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Jack Zaleski, Published December 29 2012

Zaleski: Three books for the long, cold winter

It’s the start of that long stretch of the northern Plains winter that, as I age, seems longer every year. It’s the right time to curl up with a good book or two or three. Here are three I recommend:

“Disappearances” by Howard Frank Mosher, Viking Press, 1977.

Mosher tells a rollicking tale from the perspective of a grown son, the novel’s narrator, who experienced extraordinary adventures with his father while growing up in the 1930s in the wild lands and lakes that straddle the Vermont-Quebec border. From whiskey running to a gaggle of very strange family members, hired hands and others, the story is rich with love, loyalty, criminality, sacrifice, hardship and family dynamics that would qualify as child abuse and dysfunction in today’s unforgiving and quick-to-judge social climate.

But most of all, it’s a father-son story that will resonate with sons whose fathers had larger-than-life personalities. And it’s a saga of fascinating and impossible characters that, one by one, literally disappear, hence the novel’s name.

“The Loop” by Nicholas Sparks, Delacorte Press, 1998.

The author of “The Horse Whisperer” takes the reader to a fictional Montana town, Hope, where residents are dealing with the restoration of wolves into the surrounding mountain habitat. The war between ranchers who hate wolves and wildlife personnel who have a job to do is brought to life in flawed characters who find themselves embroiled in a multifaceted conflict. Sparks even lets the reader see through the eyes of the wolf.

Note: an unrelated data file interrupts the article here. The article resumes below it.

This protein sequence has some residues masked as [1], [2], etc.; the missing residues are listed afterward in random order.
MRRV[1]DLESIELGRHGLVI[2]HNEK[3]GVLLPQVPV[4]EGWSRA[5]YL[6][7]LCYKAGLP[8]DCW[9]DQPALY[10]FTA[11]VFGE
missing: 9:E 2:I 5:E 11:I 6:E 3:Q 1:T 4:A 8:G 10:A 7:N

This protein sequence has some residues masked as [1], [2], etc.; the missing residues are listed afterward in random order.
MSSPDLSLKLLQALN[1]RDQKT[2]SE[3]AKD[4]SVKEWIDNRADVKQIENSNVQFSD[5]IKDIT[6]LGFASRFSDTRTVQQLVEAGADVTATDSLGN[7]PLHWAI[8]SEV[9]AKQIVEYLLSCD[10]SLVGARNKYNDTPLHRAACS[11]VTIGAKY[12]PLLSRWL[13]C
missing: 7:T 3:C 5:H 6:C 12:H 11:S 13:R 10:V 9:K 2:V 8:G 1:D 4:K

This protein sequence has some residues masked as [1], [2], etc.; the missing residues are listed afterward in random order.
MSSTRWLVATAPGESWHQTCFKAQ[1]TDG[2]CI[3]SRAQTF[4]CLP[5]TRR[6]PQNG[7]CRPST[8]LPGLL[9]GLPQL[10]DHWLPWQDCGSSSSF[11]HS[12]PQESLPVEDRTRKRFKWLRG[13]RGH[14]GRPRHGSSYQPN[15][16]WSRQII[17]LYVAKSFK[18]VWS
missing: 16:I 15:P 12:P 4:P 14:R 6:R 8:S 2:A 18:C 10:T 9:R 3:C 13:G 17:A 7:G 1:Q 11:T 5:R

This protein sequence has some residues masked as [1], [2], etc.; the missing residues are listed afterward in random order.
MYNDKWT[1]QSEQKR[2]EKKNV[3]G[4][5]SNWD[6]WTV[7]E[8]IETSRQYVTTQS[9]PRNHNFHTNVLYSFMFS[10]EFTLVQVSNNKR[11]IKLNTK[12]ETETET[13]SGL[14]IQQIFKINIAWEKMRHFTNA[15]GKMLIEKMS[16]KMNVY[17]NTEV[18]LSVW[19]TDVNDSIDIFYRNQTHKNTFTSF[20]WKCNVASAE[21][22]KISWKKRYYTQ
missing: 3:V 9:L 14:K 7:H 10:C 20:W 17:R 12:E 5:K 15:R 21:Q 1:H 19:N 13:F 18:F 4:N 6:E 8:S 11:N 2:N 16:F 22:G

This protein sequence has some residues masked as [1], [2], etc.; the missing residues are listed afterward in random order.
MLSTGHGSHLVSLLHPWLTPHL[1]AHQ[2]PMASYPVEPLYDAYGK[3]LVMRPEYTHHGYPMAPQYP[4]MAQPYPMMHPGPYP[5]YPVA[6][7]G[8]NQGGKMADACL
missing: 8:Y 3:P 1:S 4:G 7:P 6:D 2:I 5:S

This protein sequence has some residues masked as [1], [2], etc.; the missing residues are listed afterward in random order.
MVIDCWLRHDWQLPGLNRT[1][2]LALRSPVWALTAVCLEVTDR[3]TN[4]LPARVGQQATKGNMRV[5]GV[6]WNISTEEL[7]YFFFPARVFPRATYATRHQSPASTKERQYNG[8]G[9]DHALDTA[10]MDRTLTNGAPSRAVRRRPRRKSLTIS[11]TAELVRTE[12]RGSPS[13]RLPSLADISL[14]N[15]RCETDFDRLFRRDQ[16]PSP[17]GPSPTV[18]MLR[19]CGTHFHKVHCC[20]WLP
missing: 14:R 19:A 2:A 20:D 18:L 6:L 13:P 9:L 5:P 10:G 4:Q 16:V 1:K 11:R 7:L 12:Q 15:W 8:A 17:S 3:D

The story’s context is the struggle between the Old West and the New West, and how change either destroys or uplifts the central characters – and the wolves.

And “the loop?” It’s a perfect metaphor, and it’s an awful real thing. Both are central to the novel’s theme. It’s a grand Western tale.

“A Reliable Wife” by Robert Goolrick, Algonquin Books, 2009.

If it’s a glimpse into the blackest recesses of the human soul, this disturbing retelling of the old mail-order bride story is for you. It opens as a wealthy, reclusive man meets the woman he’s “ordered” when she steps onto the train platform in a Wisconsin snowstorm. She is not who he expects. The story unwinds from there into a sometimes violent saga of lies, murderous intent, disturbing family secrets, betrayal, redepmtion and forgiveness.

Gothic in tone, the writing is marvelous. Suspenseful, tense and occasionally erotic and wicked, the book sucks the reader into a dark miasma from which there seems no exit. Not for the faint of heart or for readers whose stomachs go easy to queasy.

There you go: three good reads. Enjoy. It’s a long winter.

Contact Editorial Page Editor Jack Zaleski at (701) 241-5521.